Senior Bowl Wrap: Five Names To Know
We’re back in Philadelphia after a week down in Mobile, Ala. at the Senior Bowl.
Below is a wrap-up piece with five names to know from an Eagles perspective.
Ameer Abdullah, RB, Nebraska (5-8, 198)
If you paid any attention to college football over the past few seasons, you know about Abdullah. He piled up 1,611 yards and 19 touchdowns, while averaging 6.1 YPC last season. Abdullah had 1,690 yards in 2013 and 1,137 in 2012. He’s been one of the most productive backs in the country.
Abdullah also had 72 catches in the past three seasons, and it’s unlikely any player in this year’s class will have a higher #culture rating.
Asked about whether he regretted not coming out as a junior, Abdullah said: “No, because what it’s about is getting my degree. I plan to go to law school when it’s all said and done, and I needed to take care of my undergrad before I do that. I would have been the only person in my family not to get my degree. Definitely didn’t want to break that trend after nine children. That’s what it was about for me. It wasn’t about coming out when the money was right or when you’re hot, because if it’s in God’s plan, it’s gonna happen. So I have no regrets about that.
“My Mother’s an educator. My sister is about to graduate pharmacy school. My older brother’s an attorney. I had a sister graduate from law school a couple years ago, a sister that works for CNN. So I’m definitely the failure of the family. I’m just trying to keep my head above the water really.”
Abdullah is going to crush it in interviews and has impressive tape/production. He’s not tall, but he’s rocked up.
This is considered a loaded class of running backs, and from an Eagles perspective, there will be a lot to like about Abdullah.
Kurtis Drummond, S, Michigan State (6-1, 205)
He started 34 consecutive games at safety for the Spartans and was named the Big Ten’s Defensive Back of the Year last season. Drummond had 12 interceptions and 14 tackles for loss. He was a co-captain as a senior and earned his degree in psychology.
The Eagles want their safeties to be able to be able to come down and play man coverage against the slot, something Drummond has shown he’s capable of on film.
“I covered the slot a lot,” he said. “Very aggressive. Corners up in your face. Safeties on an island just as much as the corners most of the time. I feel it really helped prepare me for the next level.”
Drummond will have to show he has the range to play center field in single-high looks at the NFL level. But given his cover skills, he’s a player to watch.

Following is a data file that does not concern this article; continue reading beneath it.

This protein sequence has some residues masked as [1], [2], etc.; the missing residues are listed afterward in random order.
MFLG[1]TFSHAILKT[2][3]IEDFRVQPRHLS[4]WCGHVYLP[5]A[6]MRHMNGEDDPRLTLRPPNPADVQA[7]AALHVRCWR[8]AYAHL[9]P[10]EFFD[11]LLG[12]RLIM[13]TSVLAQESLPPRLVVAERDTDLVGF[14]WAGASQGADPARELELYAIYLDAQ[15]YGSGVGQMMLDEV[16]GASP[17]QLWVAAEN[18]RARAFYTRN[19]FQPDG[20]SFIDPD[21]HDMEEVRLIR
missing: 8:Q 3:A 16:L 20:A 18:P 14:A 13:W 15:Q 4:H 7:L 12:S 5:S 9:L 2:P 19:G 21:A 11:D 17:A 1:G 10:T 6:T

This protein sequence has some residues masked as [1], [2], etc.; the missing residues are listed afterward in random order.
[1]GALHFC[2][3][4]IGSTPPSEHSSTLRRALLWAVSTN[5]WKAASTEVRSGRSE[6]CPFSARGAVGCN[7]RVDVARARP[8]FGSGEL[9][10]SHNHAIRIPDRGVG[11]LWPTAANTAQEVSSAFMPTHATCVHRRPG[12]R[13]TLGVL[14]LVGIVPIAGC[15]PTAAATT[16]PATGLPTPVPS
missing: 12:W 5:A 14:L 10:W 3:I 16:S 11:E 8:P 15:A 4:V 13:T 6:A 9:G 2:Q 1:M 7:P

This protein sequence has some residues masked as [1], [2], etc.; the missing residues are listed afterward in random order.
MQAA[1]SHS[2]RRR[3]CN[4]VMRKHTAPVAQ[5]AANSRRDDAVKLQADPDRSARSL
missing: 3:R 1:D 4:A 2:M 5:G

Nate Orchard, OLB, Utah (6-3, 251)
He was a three-year starter and came on strong as a senior, piling up 18.5 sacks, second in the nation. Orchard played in a 4-3, but he said Utah also employed a 3-4 package, and he was asked to drop into coverage.
“I think a lot of scouts out here want to see me drop into coverage and see how my hips are, if I’ve got good hips and if I’m able to guard tight ends and drop into coverage,” he said.
Orchard prefers defensive end, but given his weight, he’ll get plenty of looks at outside linebacker. On one play during the week, he read a screen, got his hands on the ball and came down with the interception.
Orchard had 38.5 tackles for loss, eight forced fumbles and 10 pass break-ups during his college career. In Mobile, he had a meeting with the Eagles.
“It was good. Chip Kelly was there. It felt intense,” he said. “But got a lot out of it.”
Why was it intense?
“It’s Chip Kelly, c’mon. He’s the head coach of the Eagles. His presence.”
Stephone Anthony, ILB, Clemson (6-2, 245)
He won the award for the best linebacker during Senior Bowl practices. Anthony was active all week long, has good size and was a productive college player.
Possibly the most underrated linebacker in the upcoming draft, Anthony, 6-2, 245, turned in a complete performance on Tuesday. He did exceptionally well in coverage drills, which he carried over into the scrimmage period. Anthony got depth on pass drops and easily stayed step-for-step with running backs or tight ends who came over the middle of the field. He also showed speed and range in pursuit, quickly getting outside the numbers then cutting off the corners as he ran down ball carriers.
Anthony led Clemson with 90 tackles last season. He also had 2.5 sacks and 11 QB pressures.
Bryan Bennett, QB, SE Louisiana State (6-2, 210)
We wrote about him in-depth during the week. Given Kelly’s preference for familiarity, Bennett could be someone who interests the Eagles on Day 3 or as an undrafted free agent.
He’s far from a finished product, but given that the team has yet to see much from Matt Barkley, adding a developmental prospect like Bennett could make sense.